When Jesus died, he did not know for certain that he would rise, but he hoped he would – as he believed that God had still got something to do. As David has died, we also have the same belief, that God will do something. As Jesus was resurrected, so David will be resurrected. The passage ends with the phrase: “Therefore encourage one another with these words.” Because of this hope we have together today to grieve. We have come to let go and we have come to ‘give each other courage’ (note: encourage literally means ‘to give courage’) and to stand alongside all David’s family at this time.
This is not the end for David, this is not the end for you who grieve (even though sometimes grief does feel like the end) and this is not the end for David’s ministry either. David knew that he was ‘a chip off the old block’ (a rather large sized chip though!). The language of the book of Genesis puts this way: ‘made in the image of God’ (Gen. 1:27). The Apostle John says that all people are enlightened by the presence of the light of Christ (John. 1:9) and St Paul affirms that Christ “is in all”, even “is all” (Col. 3:11). David was (and still is) made of the stuff of God. His deepest “DNA” is the love that is God. David was most ‘David’ when he lived from this inner core. As he deepened his faith he did not become super-spiritual, aloof or pretentious, he simply became more human, more David. (We think to be human is to be fallible, but to be truly human is to be like Christ.) The more this happened to him, the more he enjoyed it – it made him smile. It motivated him to do what he did. David was not driven in his ministry, he was called.
What made David ‘David’ (what made him so wonderfully human) cannot be broken or contaminated or destroyed, because love is eternal and impregnable. This is why David is eternal and will one day be resurrected. Thankfully David is not sat on a cloud in a bed sheet playing a harp – a terrifying image to have in one’s head! David has simply returned to the Great Love that conceived the idea of him in the first place, we call that Great Love “God”. As Jesus puts it: “I in you, and you in me” – this is our destiny. David is now more ‘David’ than he has ever been!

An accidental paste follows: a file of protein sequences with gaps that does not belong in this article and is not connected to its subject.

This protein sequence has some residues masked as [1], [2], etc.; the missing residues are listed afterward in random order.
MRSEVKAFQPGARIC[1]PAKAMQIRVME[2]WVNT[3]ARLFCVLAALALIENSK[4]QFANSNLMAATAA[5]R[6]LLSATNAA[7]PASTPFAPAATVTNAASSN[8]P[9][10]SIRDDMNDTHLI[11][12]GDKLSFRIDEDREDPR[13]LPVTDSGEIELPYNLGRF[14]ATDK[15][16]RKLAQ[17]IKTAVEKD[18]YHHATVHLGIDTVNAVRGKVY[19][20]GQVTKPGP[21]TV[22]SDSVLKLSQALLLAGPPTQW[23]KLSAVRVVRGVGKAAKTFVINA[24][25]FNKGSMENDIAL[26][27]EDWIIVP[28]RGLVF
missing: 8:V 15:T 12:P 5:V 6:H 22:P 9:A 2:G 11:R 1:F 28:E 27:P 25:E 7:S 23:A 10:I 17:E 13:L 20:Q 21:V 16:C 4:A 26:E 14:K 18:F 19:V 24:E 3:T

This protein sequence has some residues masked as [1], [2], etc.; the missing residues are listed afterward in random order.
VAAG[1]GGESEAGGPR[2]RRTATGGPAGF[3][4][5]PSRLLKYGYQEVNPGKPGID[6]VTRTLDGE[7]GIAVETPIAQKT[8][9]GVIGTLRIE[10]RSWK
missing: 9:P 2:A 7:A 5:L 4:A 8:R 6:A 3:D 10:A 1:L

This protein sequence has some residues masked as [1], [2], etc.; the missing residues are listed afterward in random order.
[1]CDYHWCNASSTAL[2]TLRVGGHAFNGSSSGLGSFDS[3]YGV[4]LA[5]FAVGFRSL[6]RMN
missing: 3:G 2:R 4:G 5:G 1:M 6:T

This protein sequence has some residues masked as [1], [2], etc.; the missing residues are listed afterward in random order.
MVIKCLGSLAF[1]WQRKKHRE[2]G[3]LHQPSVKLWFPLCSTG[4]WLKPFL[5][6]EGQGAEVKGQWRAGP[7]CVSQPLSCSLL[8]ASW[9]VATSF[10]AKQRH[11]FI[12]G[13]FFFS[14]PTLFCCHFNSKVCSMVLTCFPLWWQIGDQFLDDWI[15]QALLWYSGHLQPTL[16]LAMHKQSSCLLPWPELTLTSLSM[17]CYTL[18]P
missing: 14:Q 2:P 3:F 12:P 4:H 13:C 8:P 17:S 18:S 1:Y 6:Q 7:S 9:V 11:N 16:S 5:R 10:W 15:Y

And for those of you whose lives have been turned upside down by his death, it is not the end for you either, even though your grief may sometimes overwhelm you. Because you are made of the same stuff; at your core is nothing but the love of God, and this should give you hope. David is no longer here, but he lives on in us and with us: physically in the family likenesses (Simon, Jenny, Joseph, Thomas, Jenny & Sam’s baby); in the legacy of his work that goes on – it is “David shaped”; and in the ties and bonds of friendship where his spirit touched our spirits. And now he is part of the ‘great cloud of witnesses’ with all the saints who have gone on before us. Today is not the end of David, so beware!
Finally, I believe David would have us say, that our journey through life must to be laced with: gratitude; and thanksgiving; and celebration; and joy; and wonder; and laughter, as our ultimate destination will be populated with all these things. We have lost David: Chris has lost her soul-mate, friend and partner; Simon and Jenny have lost their father (together with Sukfan and Sam); Joseph, Thomas (and the child yet to be born) have lost their grandfather; Tim has lost his brother; you have lost a friend and a colleague; and I have lost my companion on the road of the journey of life.
BUT WE DID KNOW HIM! And for this we are thankful. Your lives and my life are all the better for having known him. David enhanced our lives. We are not, of course, to worship him as a hero, but he has been a thoroughly decent human being who we should honour; because he sought to do his best in life for God and for others. Our lives, and the world, are all the better for his almost 74 years among us, and for this we must be most thankful and celebrate this gift of life who we have known and loved.
So, if we are sad, let us be proud that we will miss him; if we are grateful, let us ensure that we continue the works he has started; and if we saw the light of Christ in David, let us also live that others may see the light of Christ in us. Let us then walk on from today, with hope.